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By: Tori Placentra

University of North Carolina at Chapel Hill | Class of 2017
Chemistry & English B.A.

For Dr. Raj Telhan, the epitome of the meaning of Health Humanities can be found in the anatomical sketches of Andreas Vesalius and Frank Netter. Vesalius, a sixteenth century anatomist and physician tended to draw the human form in its entirety, immersed in natural surroundings while Netter, a twentieth century surgeon and illustrator, depicts truncated images, faceless and isolated against a white background.

These juxtaposed images were displayed behind Dr. Telhan as he sat, relaxed, in his well fitted gray suit, surrounded by the walls of books in the HHIVE (Health and Humanities: An Interdisciplinary Venue for Exploration). The occupants of the room leaned forward in their seats, entranced, as he continued, deftly seaming together the outwardly disparate vocabularies of medicine and the humanities – talking about technical anatomy and quoting Ralph Waldo Emerson in the same breath.

Telhan says that knitting this seam between the technical and the moral, and “[discovering] how to make the two speak to one another” is essential to placing the “exigencies of medical education” in a human context. Having studied English Language and Literature as an undergraduate and then earning a dual degree in Medicine (M.D.) and creative writing (M.A.) all from The University of Virginia (UVA), Telhan is uniquely equipped in merging these intellectual spheres.Dr. Telhan

This deliberate search for a balance can be seen in Telhan himself and his writing. When he explains the need for humanities in medicine, he first speaks about medical history rather than clinical data. This is a surprising response from a doctor who was Chief Resident at New York Presbyterian Hospital-Columbia/Cornell Medical center, trained at Memorial Sloan Kettering Cancer Center, and completed a fellowship in Interventional Spine Medicine at UVA. In his beautiful and chilling essay “Begin Cutting,” Telhan grapples with humanizing the graphic, but necessary, nature of anatomy lab; every sentence walking the line between Vesalius and Netter. This amalgamation of perspectives was evident even as he delivered his talk in the HHIVE. For example, three minutes into his talk, his pager went off, he paused to check it, and then continued on about Aristotelian cosmology, as though nothing had happened, as though the two were in no way unrelated.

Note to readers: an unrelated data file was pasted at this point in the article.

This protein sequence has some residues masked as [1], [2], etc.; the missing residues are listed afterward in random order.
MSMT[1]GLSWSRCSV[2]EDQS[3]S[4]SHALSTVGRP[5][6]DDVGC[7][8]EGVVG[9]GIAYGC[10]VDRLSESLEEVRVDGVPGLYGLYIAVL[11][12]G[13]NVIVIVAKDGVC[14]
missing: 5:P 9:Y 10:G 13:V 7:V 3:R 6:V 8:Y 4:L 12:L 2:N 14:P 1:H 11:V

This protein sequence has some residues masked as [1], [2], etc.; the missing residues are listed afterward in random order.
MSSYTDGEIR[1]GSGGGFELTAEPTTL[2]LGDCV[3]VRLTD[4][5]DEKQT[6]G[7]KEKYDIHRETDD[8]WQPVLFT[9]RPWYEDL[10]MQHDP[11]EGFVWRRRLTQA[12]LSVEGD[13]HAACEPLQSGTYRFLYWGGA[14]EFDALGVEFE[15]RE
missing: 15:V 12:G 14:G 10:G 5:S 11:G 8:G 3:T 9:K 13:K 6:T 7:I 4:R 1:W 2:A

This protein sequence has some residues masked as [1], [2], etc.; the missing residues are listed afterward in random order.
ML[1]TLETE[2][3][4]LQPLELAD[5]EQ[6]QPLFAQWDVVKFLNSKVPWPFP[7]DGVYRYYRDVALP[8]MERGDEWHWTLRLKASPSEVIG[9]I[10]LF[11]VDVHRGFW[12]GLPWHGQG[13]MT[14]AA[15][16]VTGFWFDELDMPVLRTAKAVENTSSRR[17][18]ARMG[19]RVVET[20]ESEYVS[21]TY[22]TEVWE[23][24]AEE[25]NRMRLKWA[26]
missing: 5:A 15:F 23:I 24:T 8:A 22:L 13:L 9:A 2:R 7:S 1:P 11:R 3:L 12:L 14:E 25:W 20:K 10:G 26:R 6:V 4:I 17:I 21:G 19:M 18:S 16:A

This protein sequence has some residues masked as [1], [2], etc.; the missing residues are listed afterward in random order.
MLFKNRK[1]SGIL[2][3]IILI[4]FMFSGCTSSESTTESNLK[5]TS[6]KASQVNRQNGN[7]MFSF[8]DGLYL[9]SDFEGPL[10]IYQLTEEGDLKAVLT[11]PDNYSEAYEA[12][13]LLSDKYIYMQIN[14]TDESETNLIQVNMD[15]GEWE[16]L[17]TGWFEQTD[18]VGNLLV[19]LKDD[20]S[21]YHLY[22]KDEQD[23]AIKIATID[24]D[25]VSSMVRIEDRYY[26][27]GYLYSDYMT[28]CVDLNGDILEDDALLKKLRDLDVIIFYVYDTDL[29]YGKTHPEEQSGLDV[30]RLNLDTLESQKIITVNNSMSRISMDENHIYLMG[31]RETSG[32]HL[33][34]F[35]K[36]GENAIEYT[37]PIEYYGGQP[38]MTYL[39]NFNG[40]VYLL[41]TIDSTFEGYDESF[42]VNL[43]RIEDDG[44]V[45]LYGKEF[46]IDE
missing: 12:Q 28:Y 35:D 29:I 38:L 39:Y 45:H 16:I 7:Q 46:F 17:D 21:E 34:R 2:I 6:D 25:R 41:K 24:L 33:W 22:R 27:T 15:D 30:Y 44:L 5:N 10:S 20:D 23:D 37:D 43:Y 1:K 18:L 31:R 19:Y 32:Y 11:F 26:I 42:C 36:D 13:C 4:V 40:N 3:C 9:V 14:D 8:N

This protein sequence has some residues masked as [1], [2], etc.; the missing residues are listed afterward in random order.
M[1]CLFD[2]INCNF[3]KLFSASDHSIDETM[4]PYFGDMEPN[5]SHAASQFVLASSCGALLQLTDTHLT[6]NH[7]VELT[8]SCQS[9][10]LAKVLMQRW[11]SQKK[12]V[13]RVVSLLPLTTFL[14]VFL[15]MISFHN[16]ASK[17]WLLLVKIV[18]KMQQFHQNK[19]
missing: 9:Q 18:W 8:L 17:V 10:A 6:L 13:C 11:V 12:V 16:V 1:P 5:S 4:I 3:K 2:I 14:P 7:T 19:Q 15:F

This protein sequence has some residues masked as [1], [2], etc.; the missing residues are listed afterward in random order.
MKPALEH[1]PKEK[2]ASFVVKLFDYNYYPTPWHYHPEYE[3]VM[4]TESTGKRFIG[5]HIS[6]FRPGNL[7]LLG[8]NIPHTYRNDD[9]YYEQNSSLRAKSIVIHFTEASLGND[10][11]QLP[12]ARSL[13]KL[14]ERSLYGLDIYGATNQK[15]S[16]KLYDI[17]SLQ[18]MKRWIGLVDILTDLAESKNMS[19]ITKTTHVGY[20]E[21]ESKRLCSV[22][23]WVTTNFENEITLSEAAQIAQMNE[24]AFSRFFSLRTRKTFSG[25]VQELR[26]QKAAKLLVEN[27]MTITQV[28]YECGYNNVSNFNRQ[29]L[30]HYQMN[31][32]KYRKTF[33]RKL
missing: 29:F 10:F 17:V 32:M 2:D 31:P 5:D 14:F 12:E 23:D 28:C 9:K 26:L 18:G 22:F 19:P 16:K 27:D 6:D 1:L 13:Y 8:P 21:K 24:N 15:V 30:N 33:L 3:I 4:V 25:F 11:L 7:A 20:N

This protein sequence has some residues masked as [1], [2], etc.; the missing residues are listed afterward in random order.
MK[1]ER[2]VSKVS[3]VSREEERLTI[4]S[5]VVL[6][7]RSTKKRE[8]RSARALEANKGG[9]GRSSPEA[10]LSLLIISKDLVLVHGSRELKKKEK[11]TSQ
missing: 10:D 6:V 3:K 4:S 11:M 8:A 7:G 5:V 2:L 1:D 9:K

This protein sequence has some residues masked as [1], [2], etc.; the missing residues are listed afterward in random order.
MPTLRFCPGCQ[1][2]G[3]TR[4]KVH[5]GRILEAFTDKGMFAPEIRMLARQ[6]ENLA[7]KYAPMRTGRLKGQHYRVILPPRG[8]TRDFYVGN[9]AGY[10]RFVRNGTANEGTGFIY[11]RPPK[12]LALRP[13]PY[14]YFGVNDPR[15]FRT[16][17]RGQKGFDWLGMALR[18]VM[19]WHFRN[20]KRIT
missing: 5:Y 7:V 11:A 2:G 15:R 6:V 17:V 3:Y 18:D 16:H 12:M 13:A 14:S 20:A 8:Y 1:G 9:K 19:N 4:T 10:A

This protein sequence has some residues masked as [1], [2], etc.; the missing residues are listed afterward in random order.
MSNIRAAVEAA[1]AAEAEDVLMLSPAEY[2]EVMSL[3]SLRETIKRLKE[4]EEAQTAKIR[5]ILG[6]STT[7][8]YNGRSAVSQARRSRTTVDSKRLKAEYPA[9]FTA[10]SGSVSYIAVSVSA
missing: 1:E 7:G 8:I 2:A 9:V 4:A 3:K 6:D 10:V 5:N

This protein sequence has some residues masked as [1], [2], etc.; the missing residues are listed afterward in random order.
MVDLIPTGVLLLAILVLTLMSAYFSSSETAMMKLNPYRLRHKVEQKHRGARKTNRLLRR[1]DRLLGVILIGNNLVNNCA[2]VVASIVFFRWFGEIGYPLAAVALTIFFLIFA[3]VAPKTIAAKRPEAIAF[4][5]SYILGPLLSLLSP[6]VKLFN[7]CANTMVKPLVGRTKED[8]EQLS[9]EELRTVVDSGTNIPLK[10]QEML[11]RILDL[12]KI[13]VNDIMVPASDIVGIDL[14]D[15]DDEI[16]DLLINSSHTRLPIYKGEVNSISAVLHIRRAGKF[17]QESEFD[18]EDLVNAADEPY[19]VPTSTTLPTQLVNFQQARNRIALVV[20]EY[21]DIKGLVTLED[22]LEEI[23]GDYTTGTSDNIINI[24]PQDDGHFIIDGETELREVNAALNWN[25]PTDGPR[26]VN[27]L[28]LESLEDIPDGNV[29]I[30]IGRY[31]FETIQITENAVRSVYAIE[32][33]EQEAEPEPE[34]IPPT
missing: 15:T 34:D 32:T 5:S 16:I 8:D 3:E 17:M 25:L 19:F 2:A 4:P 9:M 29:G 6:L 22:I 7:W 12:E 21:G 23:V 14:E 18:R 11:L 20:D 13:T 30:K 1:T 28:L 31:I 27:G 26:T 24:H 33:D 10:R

With mentors from across academic and professional realms Telhan has cultivated the ability to communicate articulately on a broad spectrum of topics, staying “true to [his] original drives” but learning to improvise along the way. Now an Assistant Professor in The University of North Carolina at Chapel Hill’s Department of Physical Medicine and Rehabilitation, Telhan is carving his own role as a mentor. In his teaching and clinical practice and by performing grand rounds, he is finding interdisciplinary spaces in which to discuss the importance of medical humanities. He says “studying the humanities essentially gives us ways of living in the world that are morally and aesthetically richer than they might otherwise be” and places “clinical encounters in a frame beyond the purely medical,” which opens up insights into therapies and treatments that might have otherwise been invisible.

The future of medical humanities lies in people like Dr. Telhan. He is an individual whose thinking intersects medicine, literature, and philosophy. Finding balance between the philosophies embodied in the sketches of Vesalius and Netter will always be “essential in our struggle as patients and physicians to come to terms with the phenomena of conception, aging, illness, suffering, disability, and death.” For those with a conviction to walking that path, intertwining medicine and the humanities, the path to do so does, indeed, exist.

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